Mary Rockwood Lane doing guided imagery with nursing students at University of Florida College of Nursing
The way guided imagery is used today in healing centers is useful for any patient in the postsurgical cafe. Doing guided imagery is easier than writing about it or reading about it. Many people who use guided imagery divide the process into these parts:
The first part is abdominal breathing.
The second relaxation.
The third deepening.
The fourth is the subject of the imagery, the intent, and the content.
The fifth is the return and grounding.
The final step is an instruction for carrying something forward into your life.
Guided imagery is also used to create heart coherence. The authors teach patients to imagine the heart and gratitude in many guided imageries. Each part is important; as patients get better and better, they can shorten the introductions and closing somewhat if they wish. The relaxation takes place instantly after many practices.
16.3.2 Research Findings on Health Benefits of Guided Imagery
Helps physical symptoms
Helps stress reduction
Decreases anxiety in preop and cancer situations
Decreases cortisol (stress hormone) levels
Increases positive outlook/mood
Decreases pain, post-op and in chronic illnesses
Decreases the need for post-op analgesics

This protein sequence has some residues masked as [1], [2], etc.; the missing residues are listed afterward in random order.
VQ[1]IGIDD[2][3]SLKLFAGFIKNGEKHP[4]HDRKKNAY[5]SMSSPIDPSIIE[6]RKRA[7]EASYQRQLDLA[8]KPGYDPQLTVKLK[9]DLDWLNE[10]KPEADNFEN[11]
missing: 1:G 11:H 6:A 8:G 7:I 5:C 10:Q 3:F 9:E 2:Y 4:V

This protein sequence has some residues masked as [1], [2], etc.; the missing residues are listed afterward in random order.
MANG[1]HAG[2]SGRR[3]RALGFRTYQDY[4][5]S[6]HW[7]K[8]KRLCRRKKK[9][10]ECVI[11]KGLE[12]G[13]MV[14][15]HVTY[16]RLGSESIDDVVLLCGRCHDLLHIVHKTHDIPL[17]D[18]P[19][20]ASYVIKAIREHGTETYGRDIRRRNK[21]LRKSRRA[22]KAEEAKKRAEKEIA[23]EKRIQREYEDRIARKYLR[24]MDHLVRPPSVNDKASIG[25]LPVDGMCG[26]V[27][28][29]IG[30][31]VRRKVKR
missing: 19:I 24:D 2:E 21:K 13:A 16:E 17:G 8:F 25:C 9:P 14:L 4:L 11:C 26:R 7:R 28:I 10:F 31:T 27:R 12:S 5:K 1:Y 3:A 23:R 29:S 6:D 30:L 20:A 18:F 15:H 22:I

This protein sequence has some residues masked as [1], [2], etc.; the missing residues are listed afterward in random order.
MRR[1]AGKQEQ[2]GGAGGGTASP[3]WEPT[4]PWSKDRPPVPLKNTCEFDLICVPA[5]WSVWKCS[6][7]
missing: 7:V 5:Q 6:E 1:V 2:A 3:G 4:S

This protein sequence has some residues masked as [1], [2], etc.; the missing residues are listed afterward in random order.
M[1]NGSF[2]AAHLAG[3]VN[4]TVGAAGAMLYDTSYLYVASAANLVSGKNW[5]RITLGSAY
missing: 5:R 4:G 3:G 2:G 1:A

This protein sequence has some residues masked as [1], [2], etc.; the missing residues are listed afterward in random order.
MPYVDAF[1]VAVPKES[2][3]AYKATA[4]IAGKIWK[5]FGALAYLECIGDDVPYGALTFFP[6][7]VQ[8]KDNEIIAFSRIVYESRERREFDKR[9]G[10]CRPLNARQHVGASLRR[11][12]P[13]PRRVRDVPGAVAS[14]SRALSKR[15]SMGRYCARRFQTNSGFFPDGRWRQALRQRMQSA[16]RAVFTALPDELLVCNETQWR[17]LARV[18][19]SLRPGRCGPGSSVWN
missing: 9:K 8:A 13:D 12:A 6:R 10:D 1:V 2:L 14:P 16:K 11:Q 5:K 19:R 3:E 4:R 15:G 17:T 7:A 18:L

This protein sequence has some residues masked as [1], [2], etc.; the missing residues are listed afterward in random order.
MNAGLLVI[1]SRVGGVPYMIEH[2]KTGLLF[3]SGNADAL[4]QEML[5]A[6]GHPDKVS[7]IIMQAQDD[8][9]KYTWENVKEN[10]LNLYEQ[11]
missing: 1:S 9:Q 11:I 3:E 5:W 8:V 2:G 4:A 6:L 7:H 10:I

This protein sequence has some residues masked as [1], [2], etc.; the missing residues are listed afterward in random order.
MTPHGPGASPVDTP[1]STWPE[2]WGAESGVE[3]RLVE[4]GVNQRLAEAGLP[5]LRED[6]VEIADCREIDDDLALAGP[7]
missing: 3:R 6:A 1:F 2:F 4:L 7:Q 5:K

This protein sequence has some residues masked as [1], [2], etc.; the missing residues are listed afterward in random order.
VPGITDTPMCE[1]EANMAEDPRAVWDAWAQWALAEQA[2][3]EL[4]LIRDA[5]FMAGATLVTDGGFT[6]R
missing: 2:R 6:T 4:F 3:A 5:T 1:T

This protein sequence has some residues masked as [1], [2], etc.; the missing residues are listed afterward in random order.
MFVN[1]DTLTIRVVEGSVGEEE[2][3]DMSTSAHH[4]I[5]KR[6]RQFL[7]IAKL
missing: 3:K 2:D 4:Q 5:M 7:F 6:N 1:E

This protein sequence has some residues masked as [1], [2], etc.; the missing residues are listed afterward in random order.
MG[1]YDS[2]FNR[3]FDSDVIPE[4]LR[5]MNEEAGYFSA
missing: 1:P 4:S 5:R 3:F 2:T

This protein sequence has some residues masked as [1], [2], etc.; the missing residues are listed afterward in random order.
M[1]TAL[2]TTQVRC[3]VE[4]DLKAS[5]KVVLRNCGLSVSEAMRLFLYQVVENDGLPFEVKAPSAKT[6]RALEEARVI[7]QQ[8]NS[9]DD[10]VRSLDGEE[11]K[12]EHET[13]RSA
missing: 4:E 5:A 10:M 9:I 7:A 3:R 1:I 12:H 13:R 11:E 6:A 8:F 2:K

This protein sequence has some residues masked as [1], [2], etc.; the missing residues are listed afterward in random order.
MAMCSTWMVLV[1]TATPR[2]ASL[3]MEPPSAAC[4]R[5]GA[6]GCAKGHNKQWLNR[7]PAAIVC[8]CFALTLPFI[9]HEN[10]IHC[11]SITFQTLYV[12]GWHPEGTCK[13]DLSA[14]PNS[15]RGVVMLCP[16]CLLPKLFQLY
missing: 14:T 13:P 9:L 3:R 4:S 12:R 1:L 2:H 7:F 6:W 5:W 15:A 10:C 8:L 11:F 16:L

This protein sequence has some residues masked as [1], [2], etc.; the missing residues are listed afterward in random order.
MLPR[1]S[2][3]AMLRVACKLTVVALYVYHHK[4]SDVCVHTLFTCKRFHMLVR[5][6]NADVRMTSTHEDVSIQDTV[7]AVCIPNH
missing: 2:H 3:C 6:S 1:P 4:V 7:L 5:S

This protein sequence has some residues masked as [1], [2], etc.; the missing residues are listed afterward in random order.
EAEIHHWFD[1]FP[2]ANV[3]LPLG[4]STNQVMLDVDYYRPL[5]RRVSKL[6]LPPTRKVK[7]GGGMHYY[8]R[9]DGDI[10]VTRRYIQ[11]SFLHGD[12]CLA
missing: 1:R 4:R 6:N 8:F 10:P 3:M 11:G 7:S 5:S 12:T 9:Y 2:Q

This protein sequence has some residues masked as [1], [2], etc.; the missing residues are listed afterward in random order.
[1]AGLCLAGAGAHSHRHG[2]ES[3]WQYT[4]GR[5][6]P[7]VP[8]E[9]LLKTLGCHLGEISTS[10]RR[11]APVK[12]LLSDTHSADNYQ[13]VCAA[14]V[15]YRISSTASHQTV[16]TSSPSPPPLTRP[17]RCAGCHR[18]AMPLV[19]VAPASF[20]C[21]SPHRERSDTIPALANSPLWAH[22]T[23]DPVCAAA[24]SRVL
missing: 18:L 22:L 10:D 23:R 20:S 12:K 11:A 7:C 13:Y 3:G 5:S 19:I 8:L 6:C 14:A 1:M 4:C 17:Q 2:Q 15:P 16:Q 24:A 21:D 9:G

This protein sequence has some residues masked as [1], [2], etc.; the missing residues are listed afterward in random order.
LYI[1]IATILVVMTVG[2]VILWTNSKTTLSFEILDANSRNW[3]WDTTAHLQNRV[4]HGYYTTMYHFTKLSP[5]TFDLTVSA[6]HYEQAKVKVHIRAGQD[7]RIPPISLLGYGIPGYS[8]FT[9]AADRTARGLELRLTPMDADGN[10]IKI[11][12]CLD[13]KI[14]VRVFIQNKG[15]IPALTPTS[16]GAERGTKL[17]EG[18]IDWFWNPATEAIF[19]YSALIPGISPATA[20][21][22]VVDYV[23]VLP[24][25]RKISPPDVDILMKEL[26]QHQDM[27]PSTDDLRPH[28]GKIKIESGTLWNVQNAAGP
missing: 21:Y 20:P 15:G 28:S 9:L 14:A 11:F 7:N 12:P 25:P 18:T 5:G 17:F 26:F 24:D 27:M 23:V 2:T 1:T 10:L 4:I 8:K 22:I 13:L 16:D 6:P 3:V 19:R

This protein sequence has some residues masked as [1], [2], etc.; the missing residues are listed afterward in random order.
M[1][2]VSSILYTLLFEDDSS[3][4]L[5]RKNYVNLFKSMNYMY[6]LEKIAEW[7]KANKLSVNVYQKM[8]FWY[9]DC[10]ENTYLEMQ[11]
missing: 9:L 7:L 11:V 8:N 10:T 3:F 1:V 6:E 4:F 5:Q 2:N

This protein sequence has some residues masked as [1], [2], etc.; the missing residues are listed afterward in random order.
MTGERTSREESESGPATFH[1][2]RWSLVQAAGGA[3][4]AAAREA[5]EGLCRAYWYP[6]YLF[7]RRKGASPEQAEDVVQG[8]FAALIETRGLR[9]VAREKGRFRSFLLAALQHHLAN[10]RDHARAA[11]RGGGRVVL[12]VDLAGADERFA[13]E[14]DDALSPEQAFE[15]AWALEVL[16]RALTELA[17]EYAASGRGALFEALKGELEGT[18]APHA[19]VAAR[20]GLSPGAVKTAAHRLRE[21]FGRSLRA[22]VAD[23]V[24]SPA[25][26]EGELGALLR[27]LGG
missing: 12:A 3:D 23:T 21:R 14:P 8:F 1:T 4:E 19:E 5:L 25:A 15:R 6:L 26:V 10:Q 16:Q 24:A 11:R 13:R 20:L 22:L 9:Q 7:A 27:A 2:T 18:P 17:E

Enhances immune function
Improves comfort during radiotherapy for cancer patients
Makes the chemotherapy experience significantly more positive
Decreases symptoms of post-traumatic stress disorder for veterans
Improves abstinence rates for smoking cessation
Increases feelings of spiritual connectedness
16.4 How to Be an Artist for Psychosocial Healing
The second tool for psychosocial improvement of colorectal surgery is art. Art and healing is an advanced therapeutic method to enhance psychosocial healing. There are simple steps to making art for healing. Any patient can do it; they do it already. This advice about making art for psychosocial healing is derived from work with creativity, spirituality, and healthcare at University of Florida College of Nursing and College of Medicine (Fig. 16.2). As cofounder and codirector of Arts In Medicine University of Florida, the author developed ways to use creativity to heal patients with life-threatening illness (Fig. 16.3). These methods were the subject of peer-reviewed research. The process of making art to heal applies to psychosocial methods for colorectal care.
Mary Rockwood Lane teaching nursing students how to make art with patients